Testing for Infectious Diseases: The Basics

09.30.2021

Contributors: Liangqi Ouyang, Meg Richardson

Overview

Ordinarily, infectious diseases account for only a small percentage of overall global deaths. However, if infectious disease cases are not properly monitored, they can become dangerous and can wreak havoc on health systems and economies. For this reason, disease detection is  extremely important.

How Infectious Diseases Spread

Infectious diseases are caused by microorganisms such as viruses and bacteria. They can spread in a number of ways including:

  • Person-to-person contact
  • Insect or animal-to-person contact
  • Contaminated surfaces
  • Waterborne or airborne particles
  • Exchanges of fluids

The Impact of Infectious Diseases

Some of the most common infectious diseases include influenza, HIV/AIDS, viral hepatitis, and tuberculosis. COVID-19 is also a deadly infectious disease. The COVID-19 pandemic alone has caused 185.05 deaths per 100,000 people in the US1 which marks a significant increase from normal years.

In 2020, COVID-19 was the third leading cause of death in the US, surpassing strokes, Alzheimer’s disease, and diabetes. The disease was largely responsible for the 17.7% overall increase in the number of deaths from 2019 to 2020 in the US.2 The COVID-19 pandemic has highlighted just how dire infectious disease outbreaks can be, and why it is so important to monitor them with testing.

Detecting Infectious Diseases

To detect an infectious disease, a test must identify a bacterium, virus, or other microorganism in a patient.5 Laboratory tests can identify these microorganisms by analyzing a sample from a patient such as fluid or tissue. Some of the most common types of tests include microscopy tests, culture tests, immunologic tests, nucleic acid-based tests, and non-nucleic acid-based tests.6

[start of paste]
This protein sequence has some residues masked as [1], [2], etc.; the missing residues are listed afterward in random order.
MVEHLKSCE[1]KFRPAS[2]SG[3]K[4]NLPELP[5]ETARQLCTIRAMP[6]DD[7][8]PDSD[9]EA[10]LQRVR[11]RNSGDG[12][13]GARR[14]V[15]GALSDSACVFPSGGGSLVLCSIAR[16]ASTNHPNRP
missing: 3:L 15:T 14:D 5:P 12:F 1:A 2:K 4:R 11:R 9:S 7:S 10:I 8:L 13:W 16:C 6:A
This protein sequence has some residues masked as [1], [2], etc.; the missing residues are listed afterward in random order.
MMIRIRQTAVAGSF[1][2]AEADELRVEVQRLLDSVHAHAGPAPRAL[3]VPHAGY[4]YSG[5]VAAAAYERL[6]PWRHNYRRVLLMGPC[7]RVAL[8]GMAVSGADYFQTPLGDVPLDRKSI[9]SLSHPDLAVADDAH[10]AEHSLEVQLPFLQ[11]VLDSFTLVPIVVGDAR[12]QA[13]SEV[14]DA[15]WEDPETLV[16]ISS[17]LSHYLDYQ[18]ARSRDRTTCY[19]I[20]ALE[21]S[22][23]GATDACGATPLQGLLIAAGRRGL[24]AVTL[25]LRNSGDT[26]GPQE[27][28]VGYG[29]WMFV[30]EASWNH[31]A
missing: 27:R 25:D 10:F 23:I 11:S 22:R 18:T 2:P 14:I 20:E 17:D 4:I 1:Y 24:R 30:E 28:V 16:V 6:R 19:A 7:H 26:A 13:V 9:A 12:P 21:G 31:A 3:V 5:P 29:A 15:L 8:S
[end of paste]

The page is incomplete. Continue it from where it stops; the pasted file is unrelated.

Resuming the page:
Below is a description of each type of test:

  • Microscopy tests are a rapid and inexpensive way to detect certain infectious diseases in specimens.7,8 Accurate interpretation of a sample from this type of test requires some training and experience.7 There are several different types of microscopy tests which serve different purposes. For example, electron microscopic diagnosis is uniquely suited for identifying infectious agents quickly. With this method, an experienced virologist or technologist can identify a pathogen in about 10 minutes.9,10
  • Culture tests are a detection technique where microorganisms are grown in a growth medium. Culture can make certain microbes easier to identify and detect. The time needed for culturing depends on the types of microorganisms and the type of growth medium. However, a test using culture usually takes longer than a microscopy test.
  • Immunologic tests are used to detect infectious diseases by identifying antigens from the infectious agents or antibodies from immune responses. They deliver results in a short period of time.13 These tests are commonly used in not only infectious disease detection, but also for pregnancy tests, allergy tests, and drug tests.
  • Nucleic acid-based identification methods detect pathogens which cause infectious diseases by identifying pathogens’ specific genomic sequences (DNA or RNA). These tests provide fast, accurate, and sensitive results.14 This method usually involves two steps. The first step is pre-treating the sample, for example, extracting and purifying target nucleic acids. The next step is genetic analysis, which often includes a nucleic acid amplification step.14 Reverse-transcription polymerase chain reaction (PCR) is one of the most commonly used techniques for amplifying a target DNA fragment. Compared to antibody-based detection, PCR tests are more accurate. They can also detect viruses early in the infection cycle, and exhibit higher sensitivity which results in fewer false negatives.14
  • Non-nucleic acid-based identification methods are based on functional or morphologic characteristics of organisms instead of their genetic information.15 These tests can identify a microorganism by detecting specific proteins which it contains or produces.16 For instance, mass spectrometry can detect various proteins of different masses in a specimen. The relative mass and abundance of unique proteins in specific pathogens can sometimes be used to identify them.15